Devotional

Yet true godliness with contentment is itself great wealth. After all, we brought nothing with us when we came into the world, and we can’t take anything with us when we leave it. So if we have enough food and clothing, let us be content. But people who long to be rich fall into temptation and are trapped by many foolish and harmful desires that plunge them into ruin and destruction. For the love of money is the root of all kinds of evil. And some people, craving money, have wandered from the true faith and pierced themselves with many sorrows.” – 1 Timothy 6.6-10.

Most people refrain from talking about money. Most people don’t want to think about how they spend their money. We just acquire it and it seems to spend itself. We don’t tend to think much about money itself but rather what money can get for us. Or where money can take us. Money is not bad, it is a tool; a tool that can be used or misused. The Bible says more about the impact of money, greed, and our resources on people than He did about heaven and hell. 

Don’t love money; be satisfied with what you have. For God has said, “I will never fail you. I will never abandon you.” (Hebrews 13.5) Matthew 6:19-20 adds, “ Don’t store up treasures here on earth, where moths eat them and rust destroys them, and where thieves break in and steal. Store your treasures in heaven, where moths and rust cannot destroy, and thieves do not break in and steal.”

There is a pretty well known story in Luke 12 about a rich fool. The rich fool had it made. His life was one great success story. The things he had dreamed about for a lifetime were about to happen. After working hard all his life, he had reached the point where he could take life easy. One more bumper crop, one more expansion of his business, and he was ready to retire and enjoy the rewards of a lifelong effort to make the grade.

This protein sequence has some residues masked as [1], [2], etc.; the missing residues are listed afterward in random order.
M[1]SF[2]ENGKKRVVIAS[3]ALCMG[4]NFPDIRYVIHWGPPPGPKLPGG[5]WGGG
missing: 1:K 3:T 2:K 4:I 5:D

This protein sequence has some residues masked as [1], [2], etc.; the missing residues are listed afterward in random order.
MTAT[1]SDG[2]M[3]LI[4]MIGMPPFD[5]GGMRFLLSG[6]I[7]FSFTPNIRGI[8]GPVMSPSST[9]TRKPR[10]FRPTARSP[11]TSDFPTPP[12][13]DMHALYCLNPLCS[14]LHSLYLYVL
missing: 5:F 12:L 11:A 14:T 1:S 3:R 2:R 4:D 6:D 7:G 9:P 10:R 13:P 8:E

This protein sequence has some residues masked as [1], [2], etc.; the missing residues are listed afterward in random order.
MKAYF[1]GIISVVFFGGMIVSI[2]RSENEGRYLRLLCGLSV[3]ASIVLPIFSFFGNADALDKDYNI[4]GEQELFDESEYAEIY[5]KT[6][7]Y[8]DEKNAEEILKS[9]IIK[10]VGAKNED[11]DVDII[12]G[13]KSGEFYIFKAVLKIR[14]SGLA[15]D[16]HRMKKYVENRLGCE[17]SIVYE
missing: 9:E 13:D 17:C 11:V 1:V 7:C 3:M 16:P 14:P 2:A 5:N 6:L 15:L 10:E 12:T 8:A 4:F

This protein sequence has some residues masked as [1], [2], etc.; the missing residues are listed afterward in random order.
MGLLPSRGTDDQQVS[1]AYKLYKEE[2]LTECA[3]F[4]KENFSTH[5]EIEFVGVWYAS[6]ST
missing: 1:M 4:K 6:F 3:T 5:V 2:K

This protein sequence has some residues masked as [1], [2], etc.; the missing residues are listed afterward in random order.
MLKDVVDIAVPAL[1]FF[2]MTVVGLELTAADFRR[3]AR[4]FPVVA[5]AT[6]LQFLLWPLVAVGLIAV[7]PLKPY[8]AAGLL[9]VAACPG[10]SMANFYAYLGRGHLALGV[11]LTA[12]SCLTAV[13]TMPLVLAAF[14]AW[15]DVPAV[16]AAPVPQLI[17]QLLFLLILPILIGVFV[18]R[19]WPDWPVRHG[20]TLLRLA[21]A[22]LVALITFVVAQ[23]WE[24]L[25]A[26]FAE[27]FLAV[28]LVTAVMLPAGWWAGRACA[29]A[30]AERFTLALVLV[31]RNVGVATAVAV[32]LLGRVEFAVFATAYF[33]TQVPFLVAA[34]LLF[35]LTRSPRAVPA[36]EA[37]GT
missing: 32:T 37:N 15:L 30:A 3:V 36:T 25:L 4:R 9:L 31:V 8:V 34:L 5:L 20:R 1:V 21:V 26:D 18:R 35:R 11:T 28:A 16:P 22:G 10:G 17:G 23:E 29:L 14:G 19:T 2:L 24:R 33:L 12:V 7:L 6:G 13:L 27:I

And who could blame him? When you’ve worked hard all your life and you have managed to build up your investment portfolio, when you have faithfully added to your 401K and have done well in your career or business, you feel you have earned the right to say, “It is time to take it easy.” You feel you have laid up plenty of good things for many years. What could be wrong with that? In the parable of the rich fool, the Lord answers that question. There’s nothing wrong with enjoying some of the fruits of our labors. But the rich fool had missed the point of his life: he had not been rich toward God.

As we near the end of another year, we need to ask not only whether our investments did well in 2020. The critical question to ask is “Have we been rich toward God?” Have we have been generous toward those who need to see God’s love through our support and care.

We want our money to reveal our love for God, His kingdom, His priorities and His people. 

Discussion Questions:

  1. How are your actions backing up your talking when it comes to practicing good stewardship of the money entrusted to us?
  2. What changes do you need to make to be better stewards of your money?